Wage theft watchdogs


Shortchanged: An in-depth look at wage theft 

The Fair Contracting Foundation of Minnesota is one of the Twin Cities’ leading organizations in the fight against wage theft.

The foundation is one of just a few dozen organizations across the country that focus on wage theft in the public sector construction industry, and the only one in Minnesota. Created in 2011, the nonprofit labor management committee employees three investigative attorneys who pursue complaints and cases of wage theft, from local contactors not paying prevailing wages to employees misclassified as independent contractors, in all levels of government across the state.

We spoke with Mike Wilde, the foundation’s executive director, to talk about FCF’s work and wage theft.


Q: Why was the foundation created?

Mike Wilde: The FCF was created as a program sponsored by the [Minnesota Building and Construction Trades Council] to address some of the wage theft and unlawful practices in the publicly funded construction industry. The [council] had seen many laws go unenforced for a long time and they wanted to make sure all the contractors that were bidding on public work were adhering to the law. And so they created the Fair Contracting Foundation, the very first for the state.

Q: What does FCF’s work look like?

The FCF promotes prevailing wage law education, compliance and enforcement. It advocates for practices, policies and laws that ensure fair government contracts, a strong local industry and protection of the public interest. It operates like a small law office. We take leads, calls and questions from various sources about people who are cheated on public construction. Sometimes they’re from individual employees who speak out, trade representatives who see red flags or its competing contractors who want the law to be followed. Those are the three big ones.

What we usually do is get all the information we can and we present it to the enforcing agency, like the Minneapolis Department of Civil Right, Minnesota’s Department of Labor and Industry or the U.S. Department of Labor.

Q: Are there types of wage theft that are increasing?

A really fast and growing one is what’s called employee misclassification. All of the laws that are labor and employment-wise are established based on the employee-employer relationship.

But a lot of companies are saying, “I don’t have employees, I just hire independent contractors.” A man with a van and a paintbrush is a painter, Joe’s Paint Company, and it’s a scam. And that way the employers don’t pay Social Security, any FICA taxes, any state or federal taxes, or worker’s comp. So they drive bids down. And what happens is all those laws go out the window. And the people on the receiving end think they’re empowered because they’re self-employed, but they’re employees misidentified as independent contractors. So there’s a lot of victims in that — the state coffers, the federal coffers, and in my mind its Social Security fraud. There’s a lot of legality involved on whether that’s the case.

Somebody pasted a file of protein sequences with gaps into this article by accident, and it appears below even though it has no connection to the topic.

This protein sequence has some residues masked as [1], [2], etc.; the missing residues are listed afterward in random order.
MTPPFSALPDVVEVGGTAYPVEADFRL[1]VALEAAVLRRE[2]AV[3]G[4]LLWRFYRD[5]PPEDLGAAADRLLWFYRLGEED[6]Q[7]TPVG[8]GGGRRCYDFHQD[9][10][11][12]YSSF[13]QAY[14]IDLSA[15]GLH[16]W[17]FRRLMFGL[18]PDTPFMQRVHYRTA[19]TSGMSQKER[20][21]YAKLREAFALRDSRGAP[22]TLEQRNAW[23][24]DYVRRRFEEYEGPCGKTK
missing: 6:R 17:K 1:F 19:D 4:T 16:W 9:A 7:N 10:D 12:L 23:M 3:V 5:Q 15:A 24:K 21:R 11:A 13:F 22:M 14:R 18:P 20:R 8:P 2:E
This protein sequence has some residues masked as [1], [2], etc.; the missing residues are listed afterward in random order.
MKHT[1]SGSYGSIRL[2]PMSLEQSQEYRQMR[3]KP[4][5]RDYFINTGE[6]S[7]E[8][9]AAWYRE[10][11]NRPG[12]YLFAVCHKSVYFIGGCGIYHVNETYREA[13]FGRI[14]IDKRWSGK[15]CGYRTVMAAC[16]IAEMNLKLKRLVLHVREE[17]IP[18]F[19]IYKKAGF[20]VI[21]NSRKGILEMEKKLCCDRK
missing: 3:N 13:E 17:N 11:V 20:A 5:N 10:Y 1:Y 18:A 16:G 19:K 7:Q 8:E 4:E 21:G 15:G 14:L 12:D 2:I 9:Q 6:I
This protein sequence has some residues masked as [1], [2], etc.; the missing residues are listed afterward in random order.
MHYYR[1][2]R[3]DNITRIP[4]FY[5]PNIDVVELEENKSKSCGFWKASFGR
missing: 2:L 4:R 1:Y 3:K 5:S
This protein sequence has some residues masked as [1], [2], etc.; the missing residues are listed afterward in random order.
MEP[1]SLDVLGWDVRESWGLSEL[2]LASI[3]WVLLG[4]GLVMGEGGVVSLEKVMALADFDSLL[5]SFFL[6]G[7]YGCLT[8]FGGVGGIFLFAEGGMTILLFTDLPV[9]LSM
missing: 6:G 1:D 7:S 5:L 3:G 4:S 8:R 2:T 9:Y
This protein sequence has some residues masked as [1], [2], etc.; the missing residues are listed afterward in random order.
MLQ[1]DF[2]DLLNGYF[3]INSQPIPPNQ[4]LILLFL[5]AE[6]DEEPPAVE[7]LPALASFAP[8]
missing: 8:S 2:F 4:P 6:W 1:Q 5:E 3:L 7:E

Q: What’s the punishment like for contractors that cheat workers?

Up until recently there was none. [Regarding] repayment, a lot of people joked that it was an interest-free loan where they had to pay back what they should’ve paid in the first place, and that’s it. Usually they just get a lawyer and negotiate it down to some sort of middle dollar figure.

Now in public construction, there’s a state law called the “responsible contractor” law that started Jan. 1, 2015. There are certain threshold that if the contactor cannot verify that they’ve passed those thresholds then they’re not deemed responsible and can’t bid on public sector work. The standards are pretty high. If you have a bookkeeping error you’re not going to run afoul of that law. Now, all of sudden, businesses have an added incentive to pay their workers according to the law. And quality, law-abiding contractors appreciate it. Everyone has to play on the same level playing field.

Q: What can people do to stop wage theft?

Support prevailing wage, understand and support the “responsible contractor” law, and be aware what your government is building. Public construction is our infrastructure so the public dollar should be spent to lift local economies and the citizens, not deprive them.


For more information on the Fair Contracting Foundation, visit fcfmn.org.